Our weekly “New Starts” roundup of new and newsworthy transportation projects worldwide.
Caltrain Electrification Project Formally Gets Underway
Metro magazine reported that a July 21 formal groundbreaking marked the start of construction on the Caltrain electrification project.
The ceremony at the Millbrae Caltrain station brought California Governor Jerry Brown, U.S. Rep. Nancy Pelosi, and a host of state and local business leaders, transportation advocates, elected officials, and environmentalists together to applaud a project that promises to increase the capacity of the 150-year-old commuter rail line connecting San Francisco and San Jose. In the process it will reduce congestion on parallel U.S. 101, one of the busiest freeway corridors in the nation.
Bay Area officials have pushed for this improvement, which will include new electric multiple-unit trains, since 1999. In 2012, area governments and the state of California came up with the matching funds for a $647 million full funding grant agreement from the Federal Transit Administration. That grant was awarded in April, making the start of work possible.
When completed in 2021, the electrification project will cut travel times on the Caltrain corridor and increase the number of trains to six per hour at peak times. A Caltrain fact sheet states that the project will reduce greenhouse gas emissions by 176,000 metric tons, increase daily Caltrain ridership by 21 percent, and produce $2.5 billion in economic benefits for the San Francisco peninsula.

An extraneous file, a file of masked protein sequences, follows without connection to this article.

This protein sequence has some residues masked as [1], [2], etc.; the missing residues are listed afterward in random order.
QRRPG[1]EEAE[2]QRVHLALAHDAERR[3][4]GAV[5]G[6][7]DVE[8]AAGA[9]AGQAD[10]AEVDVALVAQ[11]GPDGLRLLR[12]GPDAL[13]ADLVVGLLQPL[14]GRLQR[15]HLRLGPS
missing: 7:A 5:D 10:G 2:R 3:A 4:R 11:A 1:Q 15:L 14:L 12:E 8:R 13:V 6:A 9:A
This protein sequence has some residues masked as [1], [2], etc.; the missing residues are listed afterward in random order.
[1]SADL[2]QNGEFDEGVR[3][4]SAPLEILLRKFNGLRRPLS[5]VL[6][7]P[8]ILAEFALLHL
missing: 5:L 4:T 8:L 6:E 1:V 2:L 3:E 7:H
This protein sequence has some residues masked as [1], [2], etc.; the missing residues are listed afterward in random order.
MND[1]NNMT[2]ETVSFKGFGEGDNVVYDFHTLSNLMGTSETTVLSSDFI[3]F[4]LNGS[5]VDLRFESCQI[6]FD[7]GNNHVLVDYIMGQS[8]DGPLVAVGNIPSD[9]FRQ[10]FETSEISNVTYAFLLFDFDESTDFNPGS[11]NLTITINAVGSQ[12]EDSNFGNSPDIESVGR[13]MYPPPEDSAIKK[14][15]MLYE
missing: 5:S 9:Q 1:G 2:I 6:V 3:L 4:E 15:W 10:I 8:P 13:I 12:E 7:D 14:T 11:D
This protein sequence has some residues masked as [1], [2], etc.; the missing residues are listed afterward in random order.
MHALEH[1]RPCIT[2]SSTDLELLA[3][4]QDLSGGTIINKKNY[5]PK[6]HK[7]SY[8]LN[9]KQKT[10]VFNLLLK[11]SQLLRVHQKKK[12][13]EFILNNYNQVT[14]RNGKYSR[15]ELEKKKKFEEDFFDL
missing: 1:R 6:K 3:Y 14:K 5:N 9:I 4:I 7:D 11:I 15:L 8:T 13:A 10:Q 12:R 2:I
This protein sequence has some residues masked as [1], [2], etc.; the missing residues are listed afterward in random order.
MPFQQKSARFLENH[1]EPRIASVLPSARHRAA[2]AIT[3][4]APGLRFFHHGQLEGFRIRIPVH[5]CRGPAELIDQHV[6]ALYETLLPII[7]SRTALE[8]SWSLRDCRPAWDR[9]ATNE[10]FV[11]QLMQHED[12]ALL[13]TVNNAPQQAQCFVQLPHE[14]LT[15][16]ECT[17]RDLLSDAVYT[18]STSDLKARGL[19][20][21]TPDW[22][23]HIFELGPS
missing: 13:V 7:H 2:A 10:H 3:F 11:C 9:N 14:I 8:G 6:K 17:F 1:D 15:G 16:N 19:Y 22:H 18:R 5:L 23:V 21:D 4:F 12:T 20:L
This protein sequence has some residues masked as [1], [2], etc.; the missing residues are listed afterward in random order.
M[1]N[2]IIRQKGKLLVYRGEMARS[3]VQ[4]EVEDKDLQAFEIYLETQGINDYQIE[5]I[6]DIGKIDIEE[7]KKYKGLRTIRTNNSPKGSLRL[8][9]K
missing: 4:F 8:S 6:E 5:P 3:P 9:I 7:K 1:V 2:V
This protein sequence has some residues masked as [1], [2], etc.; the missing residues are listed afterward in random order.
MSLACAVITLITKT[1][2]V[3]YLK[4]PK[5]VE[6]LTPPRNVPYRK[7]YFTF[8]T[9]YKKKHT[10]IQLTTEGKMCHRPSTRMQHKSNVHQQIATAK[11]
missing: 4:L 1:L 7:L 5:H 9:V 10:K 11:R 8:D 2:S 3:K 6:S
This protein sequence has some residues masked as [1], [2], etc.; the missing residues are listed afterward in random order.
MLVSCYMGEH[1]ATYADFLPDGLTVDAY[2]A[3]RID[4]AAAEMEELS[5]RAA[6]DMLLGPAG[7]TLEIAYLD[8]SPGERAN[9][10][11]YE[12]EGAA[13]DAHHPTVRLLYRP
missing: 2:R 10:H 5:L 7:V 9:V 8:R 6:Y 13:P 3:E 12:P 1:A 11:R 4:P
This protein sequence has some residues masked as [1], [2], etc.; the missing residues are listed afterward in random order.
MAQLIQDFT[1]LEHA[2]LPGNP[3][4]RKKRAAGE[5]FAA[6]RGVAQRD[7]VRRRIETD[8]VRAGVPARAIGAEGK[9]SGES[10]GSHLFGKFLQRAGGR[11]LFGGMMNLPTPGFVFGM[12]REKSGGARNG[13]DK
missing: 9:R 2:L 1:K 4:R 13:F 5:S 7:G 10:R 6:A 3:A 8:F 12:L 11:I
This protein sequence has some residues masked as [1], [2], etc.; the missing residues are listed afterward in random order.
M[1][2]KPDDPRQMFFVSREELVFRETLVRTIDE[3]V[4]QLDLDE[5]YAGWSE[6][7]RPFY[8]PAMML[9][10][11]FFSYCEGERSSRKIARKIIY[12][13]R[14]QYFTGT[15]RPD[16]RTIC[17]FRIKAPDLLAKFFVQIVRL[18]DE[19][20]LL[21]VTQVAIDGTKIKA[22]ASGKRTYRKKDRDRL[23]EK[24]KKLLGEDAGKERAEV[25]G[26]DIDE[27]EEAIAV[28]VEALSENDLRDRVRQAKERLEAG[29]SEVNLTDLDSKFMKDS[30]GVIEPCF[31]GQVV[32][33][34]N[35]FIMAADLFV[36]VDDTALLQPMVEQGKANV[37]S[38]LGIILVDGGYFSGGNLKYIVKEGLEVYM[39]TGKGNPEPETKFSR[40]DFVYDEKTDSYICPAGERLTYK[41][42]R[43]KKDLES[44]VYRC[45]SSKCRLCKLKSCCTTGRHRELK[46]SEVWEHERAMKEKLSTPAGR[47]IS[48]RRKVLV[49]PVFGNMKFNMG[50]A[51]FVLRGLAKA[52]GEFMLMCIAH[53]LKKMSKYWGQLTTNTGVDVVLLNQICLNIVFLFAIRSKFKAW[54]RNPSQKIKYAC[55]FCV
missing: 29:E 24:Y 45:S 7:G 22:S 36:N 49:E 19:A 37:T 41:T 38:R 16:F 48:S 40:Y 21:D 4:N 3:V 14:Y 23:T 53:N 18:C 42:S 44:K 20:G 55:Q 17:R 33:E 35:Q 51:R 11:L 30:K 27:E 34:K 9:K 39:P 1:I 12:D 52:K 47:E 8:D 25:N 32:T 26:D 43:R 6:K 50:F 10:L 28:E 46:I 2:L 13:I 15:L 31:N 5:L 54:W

Thai Government OKs Bangkok Purple Line Extension
The Thai cabinet has approved a 101-billion-baht ($3 billion U.S.) project that will double the length of the Purple Line of the Bangkok Metro with a 23.6-km (14.7-mile) extension from the current southern terminus at Tao Poon south to Rat Burana, the International Railway Journal reports.
Bangkok Purple Line (Photo by Rsa)
Bids for work on the line will be solicited starting in October. The project is estimated to take seven years to complete.
Contract Awarded for New York Subway Tunnel Repairs
New York’s Metropolitan Transportation Authority has awarded a $529.1 million contract for repairs and improvements to the Canarsie subway tunnel to a joint venture involving TC Electric and Judlau, a subsidiary of the OHL Group, Global Rail News reports.
The work will fix damage to the tunnel caused by Superstorm Sandy in 2012 and increase capacity on the line. The work includes replacement of the track bed, rails and ties, replacing damaged electrical components and replacing the signaling system. Flood protection systems will also be installed under the contract.
The tunnel, which carries the L subway line under the East River, is one of the key transit links between Manhattan and Brooklyn.
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Next City contributor Sandy Smith is the home and real estate editor at Philadelphia magazine. Over the years, his work has appeared in Hidden City Philadelphia, the Philadelphia Inquirer and other local and regional publications. His interest in cities stretches back to his youth in Kansas City, and his career in journalism and media relations extends back that far as well.